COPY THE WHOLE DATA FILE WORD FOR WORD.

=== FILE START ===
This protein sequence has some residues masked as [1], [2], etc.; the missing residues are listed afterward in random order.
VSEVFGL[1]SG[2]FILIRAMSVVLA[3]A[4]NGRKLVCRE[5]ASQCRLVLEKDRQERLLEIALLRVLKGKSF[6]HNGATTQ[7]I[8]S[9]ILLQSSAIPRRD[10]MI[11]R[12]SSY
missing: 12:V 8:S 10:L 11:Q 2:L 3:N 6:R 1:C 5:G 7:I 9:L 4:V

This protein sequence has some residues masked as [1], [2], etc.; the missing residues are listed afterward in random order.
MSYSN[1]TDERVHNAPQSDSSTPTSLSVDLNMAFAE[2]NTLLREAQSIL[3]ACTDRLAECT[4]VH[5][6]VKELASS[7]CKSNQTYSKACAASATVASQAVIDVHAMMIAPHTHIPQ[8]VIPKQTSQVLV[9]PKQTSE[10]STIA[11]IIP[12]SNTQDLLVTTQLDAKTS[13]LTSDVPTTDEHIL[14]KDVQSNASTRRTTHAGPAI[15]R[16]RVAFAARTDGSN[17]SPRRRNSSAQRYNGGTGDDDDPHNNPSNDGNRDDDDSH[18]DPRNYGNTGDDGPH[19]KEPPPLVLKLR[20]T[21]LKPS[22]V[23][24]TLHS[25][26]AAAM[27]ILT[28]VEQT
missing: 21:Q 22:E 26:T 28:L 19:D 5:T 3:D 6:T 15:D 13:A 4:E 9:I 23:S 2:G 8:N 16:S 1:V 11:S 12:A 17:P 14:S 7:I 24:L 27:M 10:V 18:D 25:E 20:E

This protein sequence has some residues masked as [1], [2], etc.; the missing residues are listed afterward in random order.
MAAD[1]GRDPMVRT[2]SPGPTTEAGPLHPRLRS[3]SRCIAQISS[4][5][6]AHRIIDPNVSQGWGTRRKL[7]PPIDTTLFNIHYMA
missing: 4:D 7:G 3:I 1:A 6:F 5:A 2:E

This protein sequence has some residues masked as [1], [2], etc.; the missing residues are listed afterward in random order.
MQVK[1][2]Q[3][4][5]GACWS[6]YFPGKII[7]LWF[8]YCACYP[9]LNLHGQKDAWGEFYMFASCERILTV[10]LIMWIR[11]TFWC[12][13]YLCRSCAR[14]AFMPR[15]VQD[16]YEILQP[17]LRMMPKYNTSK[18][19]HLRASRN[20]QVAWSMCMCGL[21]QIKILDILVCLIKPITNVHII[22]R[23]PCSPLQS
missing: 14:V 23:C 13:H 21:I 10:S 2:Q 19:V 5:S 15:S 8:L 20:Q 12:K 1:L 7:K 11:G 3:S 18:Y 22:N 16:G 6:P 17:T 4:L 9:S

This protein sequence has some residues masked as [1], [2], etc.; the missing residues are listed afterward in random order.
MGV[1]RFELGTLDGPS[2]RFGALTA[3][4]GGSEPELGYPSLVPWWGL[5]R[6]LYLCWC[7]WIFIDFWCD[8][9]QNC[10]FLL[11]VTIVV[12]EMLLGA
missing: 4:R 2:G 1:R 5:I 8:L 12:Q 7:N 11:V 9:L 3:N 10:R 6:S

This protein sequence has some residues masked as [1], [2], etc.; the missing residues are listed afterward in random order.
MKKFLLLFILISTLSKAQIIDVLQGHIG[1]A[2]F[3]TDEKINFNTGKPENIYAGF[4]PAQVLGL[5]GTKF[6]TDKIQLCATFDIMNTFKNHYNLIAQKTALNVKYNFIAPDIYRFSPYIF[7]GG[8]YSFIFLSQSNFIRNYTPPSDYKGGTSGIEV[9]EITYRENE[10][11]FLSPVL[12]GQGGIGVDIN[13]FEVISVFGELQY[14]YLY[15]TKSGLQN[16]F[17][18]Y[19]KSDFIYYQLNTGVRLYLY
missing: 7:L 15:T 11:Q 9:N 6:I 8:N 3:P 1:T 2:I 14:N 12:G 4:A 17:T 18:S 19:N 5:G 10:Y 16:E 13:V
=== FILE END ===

This protein sequence has some residues masked as [1], [2], etc.; the missing residues are listed afterward in random order.
VSEVFGL[1]SG[2]FILIRAMSVVLA[3]A[4]NGRKLVCRE[5]ASQCRLVLEKDRQERLLEIALLRVLKGKSF[6]HNGATTQ[7]I[8]S[9]ILLQSSAIPRRD[10]MI[11]R[12]SSY
missing: 12:V 8:S 10:L 11:Q 2:L 3:N 6:R 1:C 5:G 7:I 9:L 4:V

This protein sequence has some residues masked as [1], [2], etc.; the missing residues are listed afterward in random order.
MSYSN[1]TDERVHNAPQSDSSTPTSLSVDLNMAFAE[2]NTLLREAQSIL[3]ACTDRLAECT[4]VH[5][6]VKELASS[7]CKSNQTYSKACAASATVASQAVIDVHAMMIAPHTHIPQ[8]VIPKQTSQVLV[9]PKQTSE[10]STIA[11]IIP[12]SNTQDLLVTTQLDAKTS[13]LTSDVPTTDEHIL[14]KDVQSNASTRRTTHAGPAI[15]R[16]RVAFAARTDGSN[17]SPRRRNSSAQRYNGGTGDDDDPHNNPSNDGNRDDDDSH[18]DPRNYGNTGDDGPH[19]KEPPPLVLKLR[20]T[21]LKPS[22]V[23][24]TLHS[25][26]AAAM[27]ILT[28]VEQT
missing: 21:Q 22:E 26:T 28:L 19:D 5:T 3:D 6:T 15:D 13:A 4:E 9:I 23:S 2:G 8:N 16:S 1:V 11:S 12:A 17:P 14:S 7:I 24:L 27:M 10:V 18:D 25:E 20:E

This protein sequence has some residues masked as [1], [2], etc.; the missing residues are listed afterward in random order.
MAAD[1]GRDPMVRT[2]SPGPTTEAGPLHPRLRS[3]SRCIAQISS[4][5][6]AHRIIDPNVSQGWGTRRKL[7]PPIDTTLFNIHYMA
missing: 4:D 7:G 3:I 1:A 6:F 5:A 2:E

This protein sequence has some residues masked as [1], [2], etc.; the missing residues are listed afterward in random order.
MQVK[1][2]Q[3][4][5]GACWS[6]YFPGKII[7]LWF[8]YCACYP[9]LNLHGQKDAWGEFYMFASCERILTV[10]LIMWIR[11]TFWC[12][13]YLCRSCAR[14]AFMPR[15]VQD[16]YEILQP[17]LRMMPKYNTSK[18][19]HLRASRN[20]QVAWSMCMCGL[21]QIKILDILVCLIKPITNVHII[22]R[23]PCSPLQS
missing: 14:V 23:C 13:H 21:I 10:S 2:Q 19:V 5:S 15:S 8:L 20:Q 12:K 1:L 7:K 11:G 3:S 18:Y 22:N 16:G 6:P 17:T 4:L 9:S

This protein sequence has some residues masked as [1], [2], etc.; the missing residues are listed afterward in random order.
MGV[1]RFELGTLDGPS[2]RFGALTA[3][4]GGSEPELGYPSLVPWWGL[5]R[6]LYLCWC[7]WIFIDFWCD[8][9]QNC[10]FLL[11]VTIVV[12]EMLLGA
missing: 4:R 2:G 1:R 5:I 8:L 12:Q 7:N 11:V 9:L 3:N 10:R 6:S

This protein sequence has some residues masked as [1], [2], etc.; the missing residues are listed afterward in random order.
MKKFLLLFILISTLSKAQIIDVLQGHIG[1]A[2]F[3]TDEKINFNTGKPENIYAGF[4]PAQVLGL[5]GTKF[6]TDKIQLCATFDIMNTFKNHYNLIAQKTALNVKYNFIAPDIYRFSPYIF[7]GG[8]YSFIFLSQSNFIRNYTPPSDYKGGTSGIEV[9]EITYRENE[10][11]FLSPVL[12]GQGGIGVDIN[13]FEVISVFGELQY[14]YLY[15]TKSGLQN[16]F[17][18]Y[19]KSDFIYYQLNTGVRLYLY
missing: 7:L 15:T 11:Q 9:N 6:I 8:N 3:P 1:T 2:I 14:N 12:G 4:A 17:T 18:S 19:N 5:G 10:Y 16:E 13:V